I had thought there was going to be an interregnum period between the end of the Reagan-Thatcher era and the next phase. However, this seems less likely. A new order is emerging, and it appears to mark the end of economic primacy. Much has been sacrificed in the name of economic efficiency, and it has been achieved at a high cost. The great economic historian Polanyi argued that after a wave of liberalization (the expansion of property rights), there is a counter-wave that fights back.

One of capitalism's sharpest, even if driest critics, Marx, recognized in the essence of this: "Accumulate, accumulate. That is the Moses and Prophets" Now there are several other considerations that are emerging that check the economic primacy. They suggest there are other reasonable social objectives besides economic efficiency, and these have been ridden roughshod over in the pursuit of a material Nirvana.

National security transcends economic efficiency. Maybe, in the US, the modern roots can be traced back to 9/11, but under Trump, the envelope is being pushed. Tariffs were levied on steel and aluminum imports from Canada, Mexico, Europe, and Japan, among others, on national security grounds. The US Commerce Department report six months ago asserted that auto imports were a threat to national security.

It does not make sense that the US imports 95% of its antibiotics from China, as China RX (by Janardan Prasad Singh and Rosemary Gibson, 2018) notes, even if it can be made cheaper there. The same is true for rare earths, which have wide applications. Similarly, from China's point of view, they should not remain dependent on the American duopoly of mobile operating systems (OiS and Android). Nor should China rely on foreign design and fabrication of semiconductor chips. National security, economic nationalism, and import substitution strategies overlap and blur. Context is essential to understand. It is also a challenge to those countries that suppress domestic demand and rely on exports for growth, like Northern Europe.

Rising concerns about environmental degradation may also check the economic efficiency impulse. There are shale deposits in New York, but concerns about the impact on the environment led to a ban on such drilling. The environment was one of the sacrifices made in the name of economic efficiency. Waste was conceived largely as an externality, and hence, the cost was socialized as the profits were privatized. Often local government takes the lead in recycling efforts and discouraging single-use plastic and other green behavior. Concerns about sustainability have become more salient for more people.

The extent of the disparity of income and wealth within countries has also become more salient. While I would not want to argue in the extreme, but there does seem to be a nearly universal sense of fairness (not just WEIRD--as in from Western, educated, industrialized, rich democracies). Many countries that pursued economic efficiency the most aggressively seem to have the greatest inequality. It has reached dimensions that even the center-right recognizes as problematic. Perhaps greater disparity might be more acceptable if there was greater mobility. However, class mobility has become more rigid in many countries.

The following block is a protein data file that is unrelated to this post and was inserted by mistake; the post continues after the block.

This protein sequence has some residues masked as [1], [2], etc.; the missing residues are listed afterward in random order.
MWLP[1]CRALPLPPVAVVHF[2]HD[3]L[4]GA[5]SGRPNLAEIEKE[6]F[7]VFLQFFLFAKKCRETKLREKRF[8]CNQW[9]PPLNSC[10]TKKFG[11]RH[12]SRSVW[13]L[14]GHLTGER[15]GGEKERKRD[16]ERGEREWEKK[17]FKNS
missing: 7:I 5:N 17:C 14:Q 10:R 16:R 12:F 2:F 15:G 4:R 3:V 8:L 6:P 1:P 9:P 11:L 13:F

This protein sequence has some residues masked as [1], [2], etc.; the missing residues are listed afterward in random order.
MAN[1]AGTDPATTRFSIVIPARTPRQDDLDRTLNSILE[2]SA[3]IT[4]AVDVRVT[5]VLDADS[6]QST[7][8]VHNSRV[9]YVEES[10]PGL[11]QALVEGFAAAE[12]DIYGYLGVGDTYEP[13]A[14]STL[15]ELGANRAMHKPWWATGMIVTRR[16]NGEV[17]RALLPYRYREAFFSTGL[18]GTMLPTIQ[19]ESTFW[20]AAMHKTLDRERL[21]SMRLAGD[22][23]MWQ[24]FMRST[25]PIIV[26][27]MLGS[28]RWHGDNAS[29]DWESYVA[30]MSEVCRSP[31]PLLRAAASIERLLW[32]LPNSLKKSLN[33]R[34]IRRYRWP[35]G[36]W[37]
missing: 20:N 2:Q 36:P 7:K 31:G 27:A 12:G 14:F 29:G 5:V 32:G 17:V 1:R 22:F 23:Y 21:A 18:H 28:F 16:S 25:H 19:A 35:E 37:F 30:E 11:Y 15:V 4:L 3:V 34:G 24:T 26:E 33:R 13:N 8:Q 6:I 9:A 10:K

This is not some warmed-over anti-market jeremiad. It is about emerging trends, and businesses seem to recognize it too. A few months ago, the Business Roundtable, one of the largest US business groups (representing in the neighborhood of $7 trillion in annual revenue), demoted the shareholder, which was previously their raison d'etre, to one among several other stakeholders. The other stakeholders include customers, employees, suppliers, and communities. Businesses, they said, should "protect the environment and treat employees with"dignity and respect," while also still delivering profits to the shareholders. Cynics claim it is hollow rhetoric. Still, the fact that they felt it necessary to talk in those terms is a sign that change is afoot, even if they seek to head off more extreme action and minimize their tax obligations and regulatory environment. At the very least, affirmation through negation.

Opinions expressed are solely of the author’s, based on current market conditions, and are subject to change without notice. These opinions are not intended to predict or guarantee the future performance of any currencies or markets. This material is for informational purposes only and should not be construed as research or as investment, legal or tax advice, nor should it be considered information sufficient upon which to base an investment decision. Further, this communication should not be deemed as a recommendation to invest or not to invest in any country or to undertake any specific position or transaction in any currency. There are risks associated with foreign currency investing, including but not limited to the use of leverage, which may accelerate the velocity of potential losses. Foreign currencies are subject to rapid price fluctuations due to adverse political, social and economic developments. These risks are greater for currencies in emerging markets than for those in more developed countries. Foreign currency transactions may not be suitable for all investors, depending on their financial sophistication and investment objectives. You should seek the services of an appropriate professional in connection with such matters. The information contained herein has been obtained from sources believed to be reliable, but is not necessarily complete in its accuracy and cannot be guaranteed.